Arts & Entertainment, The Muse

Messenger of folk

Joe Pug, a Chicago-based alternative folk singer/songwriter, will showcase his first full-length album, Messenger, tonight at Great Scott in Allston. Released February 16th, Messenger offers a variety of sounds and styles, connected by subtleness, soulfulness and sincerity.

“How Good You Are” features simple guitar picks and harmonica interludes, while the lo-fi feeling of “Unsophisticated Heart” emphasizes Pug’s mature voice. Other songs offer folk with a punk sensibility. “Bury Me Far (From My Uniform)” takes a political stab not unlike the seventies war protest songs of his forefathers.

Pug (shortened from Pugliese) attended University of North Carolina with an interest in theater. Before his senior year, he quit school and made his way to Chicago, where he set up a close fan base by handing out his first EP, Nation of Heat, free of charge, sometimes along with personalized notes thanking his fans. He’s played alongside Steve Earle, M.Ward and Josh Ritter, with performances at Lollapalooza and the Newport Folk Festival.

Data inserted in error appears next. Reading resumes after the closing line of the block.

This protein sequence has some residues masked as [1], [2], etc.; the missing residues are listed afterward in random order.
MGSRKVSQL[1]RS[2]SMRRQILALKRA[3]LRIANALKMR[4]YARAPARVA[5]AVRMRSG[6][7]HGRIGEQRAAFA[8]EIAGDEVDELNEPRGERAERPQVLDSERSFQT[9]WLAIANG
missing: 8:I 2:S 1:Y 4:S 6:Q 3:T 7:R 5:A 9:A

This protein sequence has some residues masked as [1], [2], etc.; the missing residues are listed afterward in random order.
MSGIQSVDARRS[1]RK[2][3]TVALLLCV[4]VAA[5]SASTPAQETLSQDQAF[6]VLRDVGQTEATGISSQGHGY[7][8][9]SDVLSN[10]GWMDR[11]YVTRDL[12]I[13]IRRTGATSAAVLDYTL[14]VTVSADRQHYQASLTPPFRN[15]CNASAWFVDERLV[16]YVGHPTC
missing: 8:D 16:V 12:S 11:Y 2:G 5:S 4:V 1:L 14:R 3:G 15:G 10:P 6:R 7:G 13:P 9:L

Headlining the tour is Justin Townes Earle, whose troubled relationship with his father, alternative country legend and recovering addict Steve Earle, contributes to some of the most poignant songs on his new album, Midnight At the Movies. His song “Mama’s Eyes” gives a clear indication of which of his parent’s attributes he’s proud he inherited.

After releasing his own first full-length album in 2008, The Good Life, Earle has created his own popularity separate from his father’s, with performances at SXSW, Bonnaroo, Hardly Strictly Music Festival, Chicago Country Music Awards and the Grand Ole Opry.

And although Joe Pug doesn’t have a famous parent to draw inspiration from, his songs are no less resonant and his passion no less striking.

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